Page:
Marissa Vidler, with the innate ability to tell a great story, enough curiosity to kill a cat, and a willingness to take risks (including, but not limited to, referencing “killing a cat” in her bio’s opening statement), Marissa is a born researcher. With 18 years in market research, Marissa has personally talked to thousands of consumers to help bring their stories to life and strategically guide her clients to help them better meet their customers’ needs. Her curiosity and interest in marketing to the millennial generation led to her first book, Millennials with Kids: Marketing to This Powerful and Surprisingly Different Generation of Parents.

As the founder and Research “Genius” at Clear Box Insights, Marissa serves a variety of clients, including PepsiCo, Hallmark, Playboy, and L’Oreal as well as a myriad of industries, such as premium honey, alcohol, pets, technology, and babies.


Ashley Beard-Fosnow has spent the last 7 years working for various causes and nonprofit organizations in the Kansas City region.  A strong proponent of the vital role public urban research universities play in our society, Ashley engages the community as the Assistant Director of Development at the UMKC Foundation.  Previously, she worked to expand voting rights with Missouri Jobs with Justice and worked on behalf of pregnant and parenting homeless teens at Mother’s Refuge. Ashley earned a Master of Public Administration degree and a Bachelor of Arts in Political Science degree from the University of Missouri- Kansas City.   She loves to volunteer for groups that serve women and children. Currently, she serves on the board of directors for the domestic violence shelter, Hope Haven of Cass County, and on the Division of Youth Services Advisory Council for Missouri’s Department of Social Services.  An outlier as far as millennials go, Ashley and her husband, Clint, will celebrate their 13th wedding anniversary this summer. They live in Greenwood with their three children: Vera (11), Henry (9), and Charlie (8).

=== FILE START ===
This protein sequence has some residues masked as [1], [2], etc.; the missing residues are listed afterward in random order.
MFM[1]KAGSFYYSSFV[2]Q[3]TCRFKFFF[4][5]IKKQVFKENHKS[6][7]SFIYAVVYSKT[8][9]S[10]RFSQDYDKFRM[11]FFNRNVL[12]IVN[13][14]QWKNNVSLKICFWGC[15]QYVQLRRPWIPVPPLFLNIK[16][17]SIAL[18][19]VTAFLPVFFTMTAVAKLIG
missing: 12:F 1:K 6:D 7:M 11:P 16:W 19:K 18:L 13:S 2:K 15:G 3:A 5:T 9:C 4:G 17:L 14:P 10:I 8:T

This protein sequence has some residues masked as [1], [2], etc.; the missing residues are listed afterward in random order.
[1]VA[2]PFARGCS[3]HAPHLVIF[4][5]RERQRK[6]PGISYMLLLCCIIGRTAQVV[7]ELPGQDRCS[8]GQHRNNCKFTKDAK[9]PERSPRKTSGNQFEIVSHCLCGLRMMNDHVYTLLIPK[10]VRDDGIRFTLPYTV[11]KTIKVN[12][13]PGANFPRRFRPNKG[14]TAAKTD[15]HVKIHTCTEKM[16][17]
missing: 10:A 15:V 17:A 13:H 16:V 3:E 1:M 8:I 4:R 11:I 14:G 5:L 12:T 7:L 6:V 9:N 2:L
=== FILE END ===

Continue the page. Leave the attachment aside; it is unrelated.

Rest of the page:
Millennials & Marriage
  • There are roughly 73 million Millennials in the U.S. born between 1980 and 1998 which makes up about 23% of the country’s population (year range and population number varies depending on source; from 1977- 1996 there are roughly 79 Millennials).

    Most of today’s Americans believe that educational and economic accomplishments are extremely important milestones of adulthood. In contrast, marriage and parenthood rank low: over half of Americans believe that marrying and having children are not very important in order to become an adult. Source

    Young people are delaying marriage, but most still eventually tie the knot. In the 1970s, 8 in 10 people married by the time they turned 30. Today, not until the age of 45 have 8 in 10 people married. Source

    As of 2016, 59% of millennials are single and have never been married. Source

    • 30% say they haven’t found the right person.
    • 27% say they aren’t financially stable enough.
    • 22% say they aren’t ready to settle down. Source
    • According to a study done by Bentley University, the median age for marriage is 27 for women and 29 for men. (Up from 20 for women and 23 for men in 1960). Source

    The marriage rate has decreased by 47% from 1980 to 2015. Source

    Nearly 2 in 5 millennial/Gen X men and women indicate that marriage has not worked out for most people they know. Source

    Two out of five millennial/Gen X men and women agree that divorce is usually the best solution when a couple can’t seem to work out their marriage problems. Source

Online Dating